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1998. Retrieved 28 May 2014.
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General Dynamics Acquires Mediaware International"[dead link]. CNN
^ "HLTH Announces Agreement to Sell ViPS Unit to
General Dynamics for
$225 Million". HLTH
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General Dynamics to Boost Gulfstream With
Jet Aviation Purchase".
Washington Post, August 20, 2008.
General Dynamics Completes Acquisition of AxleTech International".
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General Dynamics acquires Kylmar Ltd". Boston.com. Retrieved
General Dynamics to Acquire Arlington Contractor for Nearly $1
Billion". Washington Post, August 16, 2011.
General Dynamics to buy Force Protection. Reuters.
General Dynamics acquires NICTA start-up Open Kernel Labs. NICTA,
September 12, 2012.
^ Lucy Ryan (December 21, 2012). "
General Dynamics Acquires Applied
Physical Sciences Corp" (Press release). General Dynamics.
^ a b
General Dynamics Sells a Third
San Diego Unit. -Los Angeles
Times, October 06, 1992.-
^ Bob Tita (2006). "Material Service sold to Hanson; Lester Crown
remains chair". Crain's Chicago Business. Retrieved 2014-08-08.
^ Crown II Mine Closing; Freeman Coal Sold to New Company. -Red Orbit,
September 4, 2007.-
^ Orbital buys General Dynamics' spacecraft business – BusinessWeek
Archived 2012-10-23 at the Wayback Machine.
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General Dynamics Robotic Systems
General Dynamics Robotic Systems – Autonomous Navigation System
(ANS) Archived 2015-04-03 at the Wayback Machine.
General Dynamics Robotic Systems – Mobile Detection Assessment and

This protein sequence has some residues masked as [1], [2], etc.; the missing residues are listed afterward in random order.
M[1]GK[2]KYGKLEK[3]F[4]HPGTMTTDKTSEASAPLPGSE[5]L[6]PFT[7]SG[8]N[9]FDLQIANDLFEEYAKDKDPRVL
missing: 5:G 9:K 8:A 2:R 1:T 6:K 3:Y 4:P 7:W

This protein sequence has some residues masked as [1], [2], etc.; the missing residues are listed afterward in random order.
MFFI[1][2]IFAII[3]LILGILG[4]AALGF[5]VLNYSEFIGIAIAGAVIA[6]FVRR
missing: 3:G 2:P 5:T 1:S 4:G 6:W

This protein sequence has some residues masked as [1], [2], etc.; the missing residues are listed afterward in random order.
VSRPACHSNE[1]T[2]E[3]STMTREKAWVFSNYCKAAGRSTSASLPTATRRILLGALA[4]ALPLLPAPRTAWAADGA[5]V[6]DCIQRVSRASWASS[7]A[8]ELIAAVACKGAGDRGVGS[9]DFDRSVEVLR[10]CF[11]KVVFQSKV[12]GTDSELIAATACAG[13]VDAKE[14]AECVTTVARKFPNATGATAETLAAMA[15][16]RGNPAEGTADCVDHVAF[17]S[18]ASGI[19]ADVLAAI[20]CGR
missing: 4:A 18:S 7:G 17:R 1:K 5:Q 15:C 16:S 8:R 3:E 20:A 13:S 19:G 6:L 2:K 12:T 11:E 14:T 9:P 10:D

Response System (MDARS) Archived 2008-12-20 at the Wayback Machine.
General Dynamics Robotic Systems – Unmanned Surface Vehicles (USV)
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2008-10-04 at the Wayback Machine.
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2013-10-21. Retrieved 2014-08-17.
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– General Dynamics
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^ Canadian Defence & Foreign Affairs Institute – Donor
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General Dynamics Corporation. US Patent &
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Founder of the
Electric Boat Company at the
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Wikimedia Commons has media related to General Dynamics.
Corporation web site
General Dynamics European Land Systems site
Corporation Company profile on Yahoo! Finance
General Dynamics profile on Corpwatch.org
Business data for General Dynamics: Google Finance
General Dynamics Corporation
Bath Iron Works
Arleigh Burke-class destroyer
Expeditionary Fighting Vehicle
Los Angeles-class submarine
General Dynamics aircraft
(numbering continued from Vultee): 100